FDA to Increase Oversight of Home Use Medical Devices

April 22, 2010

By Nisha P. Shah

FDA recently issued a white paper revealing that the Agency intends to strengthen its review of medical devices for home use, such as hemodialysis equipment, wound therapy care, intravenous therapy devices, and ventilators, as more hospital patients are being discharged to continue treatment at home.

FDA claims that about “7.6 million individuals in the United States currently receive home healthcare from roughly 17,000 paid providers” with annual U.S. expenditures for home care estimated as high as $57.6 billion in 2007.  Jeffrey Shuren, M.D., J.D., director of the Center for Devices and Radiological Health, stated that “[u]sing complex medical devices at home carries unique challenges … Caregivers may lack sufficient training, product instructions may be inadequate or overly technical, and the home environment itself may pose environmental or safety hazards that can affect the product’s functioning.”

Currently, there is no clear regulatory pathway for devices intended for home use that describes what manufacturers should consider when designing, testing, and labeling such products.  FDA’s Medical Device Home Use Initiative attempts to fill this gap.  Under the Initiative, the Agency will develop guidance for home medical device manufacturers on the premarket approval or 510(k) clearance of these devices, including device testing with at-home caregivers and patients, identify instances under which FDA may exercise its authority to require that certain devices contain a statement in its label that it has not been cleared for home use, and develop educational materials on home use of devices.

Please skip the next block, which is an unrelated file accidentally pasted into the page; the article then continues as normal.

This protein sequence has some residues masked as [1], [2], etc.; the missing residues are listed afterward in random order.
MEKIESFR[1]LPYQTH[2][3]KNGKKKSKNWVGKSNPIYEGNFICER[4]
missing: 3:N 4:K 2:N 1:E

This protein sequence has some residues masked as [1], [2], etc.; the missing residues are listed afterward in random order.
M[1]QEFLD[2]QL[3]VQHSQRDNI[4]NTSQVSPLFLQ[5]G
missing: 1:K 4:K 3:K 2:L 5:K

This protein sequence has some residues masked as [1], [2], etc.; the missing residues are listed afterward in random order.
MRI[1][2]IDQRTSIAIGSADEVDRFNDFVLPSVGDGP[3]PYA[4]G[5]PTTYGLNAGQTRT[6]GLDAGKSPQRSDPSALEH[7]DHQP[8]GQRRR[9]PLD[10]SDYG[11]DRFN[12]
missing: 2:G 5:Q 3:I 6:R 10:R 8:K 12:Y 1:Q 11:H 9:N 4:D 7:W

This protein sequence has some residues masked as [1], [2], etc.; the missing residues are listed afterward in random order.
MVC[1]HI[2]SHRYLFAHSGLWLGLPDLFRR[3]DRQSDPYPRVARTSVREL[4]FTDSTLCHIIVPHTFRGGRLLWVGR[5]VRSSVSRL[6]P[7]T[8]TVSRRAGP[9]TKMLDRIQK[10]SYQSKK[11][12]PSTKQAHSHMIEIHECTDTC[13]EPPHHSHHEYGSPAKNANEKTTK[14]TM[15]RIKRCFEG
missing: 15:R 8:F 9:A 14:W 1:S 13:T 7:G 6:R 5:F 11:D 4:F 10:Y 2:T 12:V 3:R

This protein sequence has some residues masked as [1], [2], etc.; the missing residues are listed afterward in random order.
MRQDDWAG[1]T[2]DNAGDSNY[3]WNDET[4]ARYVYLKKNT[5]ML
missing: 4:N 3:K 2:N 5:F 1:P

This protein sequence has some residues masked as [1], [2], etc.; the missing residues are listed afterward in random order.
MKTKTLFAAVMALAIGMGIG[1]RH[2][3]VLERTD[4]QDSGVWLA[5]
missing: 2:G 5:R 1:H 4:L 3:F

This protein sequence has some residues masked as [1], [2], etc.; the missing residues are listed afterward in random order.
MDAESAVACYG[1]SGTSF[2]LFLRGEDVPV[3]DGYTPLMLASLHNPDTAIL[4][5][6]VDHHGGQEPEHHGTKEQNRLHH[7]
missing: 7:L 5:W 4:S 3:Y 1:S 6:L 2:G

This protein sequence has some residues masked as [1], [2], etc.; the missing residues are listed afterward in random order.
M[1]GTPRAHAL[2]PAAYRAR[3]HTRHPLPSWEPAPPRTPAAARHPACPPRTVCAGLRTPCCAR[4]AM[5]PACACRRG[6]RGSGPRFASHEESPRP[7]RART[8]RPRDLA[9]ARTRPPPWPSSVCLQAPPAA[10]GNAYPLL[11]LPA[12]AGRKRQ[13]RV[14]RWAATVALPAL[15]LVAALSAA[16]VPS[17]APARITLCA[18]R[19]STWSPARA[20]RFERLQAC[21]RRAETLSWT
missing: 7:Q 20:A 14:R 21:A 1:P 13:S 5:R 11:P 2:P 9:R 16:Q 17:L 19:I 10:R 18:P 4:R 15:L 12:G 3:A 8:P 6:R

The Initiative also contains measures for enhanced post-market oversight through HomeNet, a “subnetwork of the FDA’s Medical Device Surveillance Network” which is an adverse event reporting program that includes more than 350 health care facilities nationwide.  Additionally, beginning this summer, FDA plans to launch a 10-month pilot program in which home medical device manufacturers may voluntarily submit labeling to the Agency for posting on a central website repository to help patients and caregivers access important information about the safe use of the devices. The pilot program will support FDA’s goal of eventually creating an online labeling repository for devices cleared or approved for home use.

A public workshop on May 24, 2010 has been scheduled to discuss measures manufacturers can take to design and test medical devices used at home, and to develop instructions for home care patients and caregivers.

Categories: Medical Devices